Three things are certain in life; death, taxes, and asphalt deterioration. That last one is especially true for pavement within regions that experience freeze-thaw weather cycles as the seasons come and go— such as the Midwest. What’s more, those cracks or potholes in your parking lot or driveway aren’t going to repair themselves. But besides, can they, or should they even be repaired? Or should you opt to replace the pavement entirely?

As the weather starts heating up, it’s time to sort this issue out. Mostly because quality contractors, like Pavement Solutions, are quickly getting booked up for the season. These four questions will determine if a repair or a re-pave is your best move:

1. How Old is the Pavement?

When installed and maintained correctly, asphalt pavement can last you 25+ years. If your driveway, roadway, or parking lot blacktop pavement is over 15 years old and shows a lot of cracks and other damages, that’s a sign that it’s stressed out. Cracksealing repairs, asphalt patching, and infrared repairs might extend the life of your asphalt pavement surface by a couple more years. But you’re likely going to need more significant and expensive repairs again sooner than you know it.

2. How Severe are the Cracks or Potholes?

Cracks that are far and few between, mostly shallow, and less than a quarter of an inch wide are easy enough for any credible asphalt pavement contractor to repair. The same goes for potholes that are relatively new and smaller in size.

However, if your pavement surface is riddled with deep and wide cracks and hazardous potholes, it’s probably time to seriously consider a full replacement.

3. Are There Areas with Pooling/Standing Water?

Pooling/standing water is the kiss of death for your asphalt driveway or parking lot. Caused by poor drainage, this will only accelerate the deterioration of your pavement as time goes on. In the Midwest, it will make damages caused by freeze-thaw weather cycles even worse. Not to mention, it’s a major safety hazard for vehicles and pedestrians when that pooling water freezes in the winter.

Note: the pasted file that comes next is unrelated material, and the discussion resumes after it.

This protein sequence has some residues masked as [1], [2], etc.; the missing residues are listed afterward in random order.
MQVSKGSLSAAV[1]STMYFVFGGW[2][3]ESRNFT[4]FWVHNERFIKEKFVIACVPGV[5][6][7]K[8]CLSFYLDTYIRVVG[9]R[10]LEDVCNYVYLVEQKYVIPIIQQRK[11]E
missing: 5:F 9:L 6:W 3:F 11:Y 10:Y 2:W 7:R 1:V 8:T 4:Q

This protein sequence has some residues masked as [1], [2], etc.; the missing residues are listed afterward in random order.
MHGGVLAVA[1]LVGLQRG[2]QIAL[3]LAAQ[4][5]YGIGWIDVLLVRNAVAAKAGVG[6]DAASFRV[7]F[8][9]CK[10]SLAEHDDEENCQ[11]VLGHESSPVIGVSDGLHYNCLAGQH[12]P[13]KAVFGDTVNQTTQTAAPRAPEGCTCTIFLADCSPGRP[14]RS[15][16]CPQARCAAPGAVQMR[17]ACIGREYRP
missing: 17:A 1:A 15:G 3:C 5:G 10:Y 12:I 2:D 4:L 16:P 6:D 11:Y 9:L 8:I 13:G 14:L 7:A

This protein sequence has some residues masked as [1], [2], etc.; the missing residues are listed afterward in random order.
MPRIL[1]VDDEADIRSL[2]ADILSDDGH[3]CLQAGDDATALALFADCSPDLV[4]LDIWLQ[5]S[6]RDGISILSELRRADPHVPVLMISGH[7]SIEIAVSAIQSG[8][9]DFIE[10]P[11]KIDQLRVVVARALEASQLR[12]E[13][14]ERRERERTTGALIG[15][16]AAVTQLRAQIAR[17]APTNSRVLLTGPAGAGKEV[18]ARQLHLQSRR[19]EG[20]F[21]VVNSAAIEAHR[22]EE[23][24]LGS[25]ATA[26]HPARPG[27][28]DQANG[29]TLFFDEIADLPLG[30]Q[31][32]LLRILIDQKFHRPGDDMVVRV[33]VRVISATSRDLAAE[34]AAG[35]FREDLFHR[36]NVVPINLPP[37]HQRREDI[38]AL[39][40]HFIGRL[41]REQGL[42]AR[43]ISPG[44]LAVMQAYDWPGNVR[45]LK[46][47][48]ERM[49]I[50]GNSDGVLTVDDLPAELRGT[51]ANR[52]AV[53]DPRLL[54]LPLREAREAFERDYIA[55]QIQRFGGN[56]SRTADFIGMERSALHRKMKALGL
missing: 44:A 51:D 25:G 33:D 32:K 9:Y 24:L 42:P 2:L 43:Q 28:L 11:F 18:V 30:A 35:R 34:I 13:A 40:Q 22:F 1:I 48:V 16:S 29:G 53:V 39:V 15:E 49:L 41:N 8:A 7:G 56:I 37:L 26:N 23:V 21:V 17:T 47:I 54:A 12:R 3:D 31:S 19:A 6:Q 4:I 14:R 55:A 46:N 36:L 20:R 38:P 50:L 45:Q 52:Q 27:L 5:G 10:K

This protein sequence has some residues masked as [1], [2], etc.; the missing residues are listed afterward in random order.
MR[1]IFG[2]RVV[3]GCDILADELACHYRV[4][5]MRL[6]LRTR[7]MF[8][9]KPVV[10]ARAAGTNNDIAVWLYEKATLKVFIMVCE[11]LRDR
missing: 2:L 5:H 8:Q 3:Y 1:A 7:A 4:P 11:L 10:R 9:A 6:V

Also, it may be a sign of problems under the surface, depending on the answer to the next question:

4. Is There Sinking or Shifting on the Surface?

Milling down a couple of small raised humps in an area isn’t an issue. However, deeper depressions and shifts in your pavement points to an unstable subbase. (The subbase is the foundational layer beneath the actual asphalt) If you come to learn that your pavement surface requires a subbase stabilization, then a full-blown repave is in order.

So… what are your options?

Depending on the answers to the above questions, patching potholes, repairing damages, filling cracks, and sealcoating the surface can help you prolong the need for a full repave for many years.

Although, as a mid-level approach, your pavement surface may be a candidate for an asphalt overlay/resurfacing. Resurfacing is where a brand-new layer of asphalt is applied right on top of the existing surface. It can be a cost-effective option, but it’s only viable if the current surface and subbase are both in good condition. Contact our pavement professionals to see if an asphalt overlay/resurfacing would be right for your specific situation.

At Pavement Solutions, our team of experts will give you an honest answer based on decades of experience in the asphalt paving industry. Reach out to us and we will evaluate your specific property to recommend the best approach. Get your free evaluation and price estimate by giving us a call at (815) 675-0696 or by requesting a quote with our online request form.

Posted by C. Butler on 5/30/24